The main problem with painting a too rosy picture is that people who have reason to be sceptical, say someone who was sexually assaulted or whose daughter was, gets told there is not a problem. So, perhaps in desperation, they turn to parties whose politics, just to be clear, I don't agree with, and who exaggerate problems with immigrants, but some voters perceive them, perhaps wrongly, as the lesser of too evils. A right-wing party with at least roots in the neonazi scene is one of the largest, perhaps the largest, in Sweden in terms of voters. 20 per cent of the population closet right-wingers who have just recently come out? I don't think so. How do you explain the rise of the Sweden Democrats?

Just to be clear, the immigrants, at least most of them, are not the problem, but rather the way that a false picture is painted by the liberals.

Was Löfven wrong?

By Phillip Helbig (not verified) on 11 Feb 2016 #permalink

too ---> two

By Phillip Helbig (not verified) on 11 Feb 2016 #permalink

But, say, 40 years ago, one did not hear of such problems in Sweden

Which is not the same thing as saying that such things did not exist. Forty years ago we did not have 24/7 cable news networks, or internet reporting. So stories that would have been only local news then would not have seen the sort of distribution that such stories get today. A gang of street thugs in Sundsvall would not have made news in Jonköping, or vice versa. Today they do.

We see the same thing in the US. Crime rates today are much lower than they were in the 1980s--many cities have areas that were no-go zones then but are safe to venture into today. But that's not the impression you would get from CNN, let alone Fox News. And it has observable effects on society. I was always allowed to go to school by myself (or accompanying a younger sibling), even though I was in Miami during the heyday of the Cocaine Cowboys. Today, that would be unthinkable in most of the US, including small towns with negligible crime rates.

By Eric Lund (not verified) on 11 Feb 2016 #permalink

Race is, of course, a social construct. But race drive some people over the deep end.

On a forum a man was going on about how the blacks are going to turn all the white people black. I'm not exactly sure why he wouldn't want his heirs to be a bit more black because he did go on in great detail about how those who are 'more African' are taller, more vigorous, and have enormous peens. All of which, within certain limits, would seem to be beneficial.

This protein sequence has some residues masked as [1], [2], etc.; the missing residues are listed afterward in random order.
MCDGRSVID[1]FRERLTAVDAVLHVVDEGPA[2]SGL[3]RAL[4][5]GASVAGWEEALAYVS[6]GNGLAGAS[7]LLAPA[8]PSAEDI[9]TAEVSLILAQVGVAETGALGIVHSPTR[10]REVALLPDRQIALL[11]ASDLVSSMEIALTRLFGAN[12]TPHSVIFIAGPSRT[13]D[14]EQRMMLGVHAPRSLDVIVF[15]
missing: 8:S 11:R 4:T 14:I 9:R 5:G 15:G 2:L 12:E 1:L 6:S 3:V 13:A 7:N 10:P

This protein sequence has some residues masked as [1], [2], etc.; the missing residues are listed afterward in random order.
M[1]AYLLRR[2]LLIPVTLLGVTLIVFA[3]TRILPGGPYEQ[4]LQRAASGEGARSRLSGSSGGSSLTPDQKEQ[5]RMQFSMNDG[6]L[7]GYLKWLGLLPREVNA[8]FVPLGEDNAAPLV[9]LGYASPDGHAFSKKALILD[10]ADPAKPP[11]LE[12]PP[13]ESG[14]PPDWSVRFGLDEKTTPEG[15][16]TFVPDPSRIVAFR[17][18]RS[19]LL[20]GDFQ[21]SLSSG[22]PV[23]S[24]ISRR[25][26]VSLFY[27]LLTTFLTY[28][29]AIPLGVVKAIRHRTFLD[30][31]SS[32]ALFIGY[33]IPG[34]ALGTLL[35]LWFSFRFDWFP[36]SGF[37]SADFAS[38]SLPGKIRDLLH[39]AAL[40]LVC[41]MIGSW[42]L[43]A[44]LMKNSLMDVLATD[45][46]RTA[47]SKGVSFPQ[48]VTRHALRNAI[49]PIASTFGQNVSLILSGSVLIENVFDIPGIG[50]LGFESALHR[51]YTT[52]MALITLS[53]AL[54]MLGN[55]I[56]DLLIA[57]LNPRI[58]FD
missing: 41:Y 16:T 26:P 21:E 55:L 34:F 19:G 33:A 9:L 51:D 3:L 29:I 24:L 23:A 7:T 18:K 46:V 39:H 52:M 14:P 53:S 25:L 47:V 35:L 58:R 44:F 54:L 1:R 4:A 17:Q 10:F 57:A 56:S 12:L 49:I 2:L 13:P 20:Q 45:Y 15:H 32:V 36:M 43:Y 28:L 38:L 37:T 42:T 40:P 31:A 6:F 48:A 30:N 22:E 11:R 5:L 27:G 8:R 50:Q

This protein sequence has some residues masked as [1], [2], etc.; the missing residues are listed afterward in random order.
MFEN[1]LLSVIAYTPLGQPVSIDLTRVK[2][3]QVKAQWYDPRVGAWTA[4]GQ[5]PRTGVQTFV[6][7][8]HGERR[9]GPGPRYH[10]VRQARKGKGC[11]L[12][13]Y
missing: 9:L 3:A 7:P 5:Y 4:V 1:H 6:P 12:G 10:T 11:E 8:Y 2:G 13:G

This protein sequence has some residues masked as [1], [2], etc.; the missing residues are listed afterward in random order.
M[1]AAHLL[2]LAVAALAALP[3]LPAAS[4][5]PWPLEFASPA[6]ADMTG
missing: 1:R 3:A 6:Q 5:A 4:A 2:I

He was upset about how the white race would disappear. He seemed to calm down a bit when I pointed out that lighter skin tone is a dominant genetic trait. Because of this the trend will be far less about white people turning brown, than darker browns turning lighter and, in time, becoming indistinguishable from white folks.

I also pointed out that mutts tend to be, on average, healthier than purebred dogs. Humans have always been rather generous with our seeds and it has, for the most part, been a big part in who we are and how we survived.

Most child molestations are committed by someone the child and/or family know well. Not so with rape. Even with date rape, the victim probably does not know the perpetrator "well". In the context of war, sexual assault is "laying claim" to the property of the head of household. Something a kin to entering someone's home and smashing the heirloom china and taking the silverware - it is a show of power, something meant to demean and humiliate not just the victim but the entire family as well.
To compound the problem, some of these religious groups don't see people outside of their belief system as even being human and dismissing their behavior as simply using a product that is at hand. When conquering soldiers enter an area they consider all of the inhabitants to be "spoils of war" and even the scriptures of these groups (the bible included, which is how slavery went on so long in the US) to do with as they please, and rape is one of the most heinous kind of retribution against the losing combatants. As long as women are objectified and considered property, this kind of horror will continue. It takes men to put pressure on other men to create an attitude of disgust and convey the unacceptable custom of sexual assault. Most men wouldn't drive a pink little car. Why? because society, peer pressure, makes them feel it is inappropriate. That same kind of pressure needs to be applied to the practice of rape. Unacceptable under any circumstances.

Nazis cheering arrested Nazis. “Protesters cheer on 'refugee attack' suspects” http://www.thelocal.se/20160212/protesters-cheer-on-refugee-attack-susp…
Note that they are Polish and Ukrainan.extreme-right thugs that apparently travelled far for the chance of beating up people.
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The demographic "Young men in the most criminally active age group from a region where social control rather than internalised rules (shame instead of guilt) dominate for norm enforcement" is a statistical outlier in comparison with other refugee Groups.

By Birgerjohansson (not verified) on 12 Feb 2016 #permalink

" It takes men to put pressure on other men to create an attitude of disgust and convey the unacceptable custom of sexual assault"
Sconded.
A problem is, many come frm areas where war has turned norm systems and culture inside out, like in Congo or Aghanistan.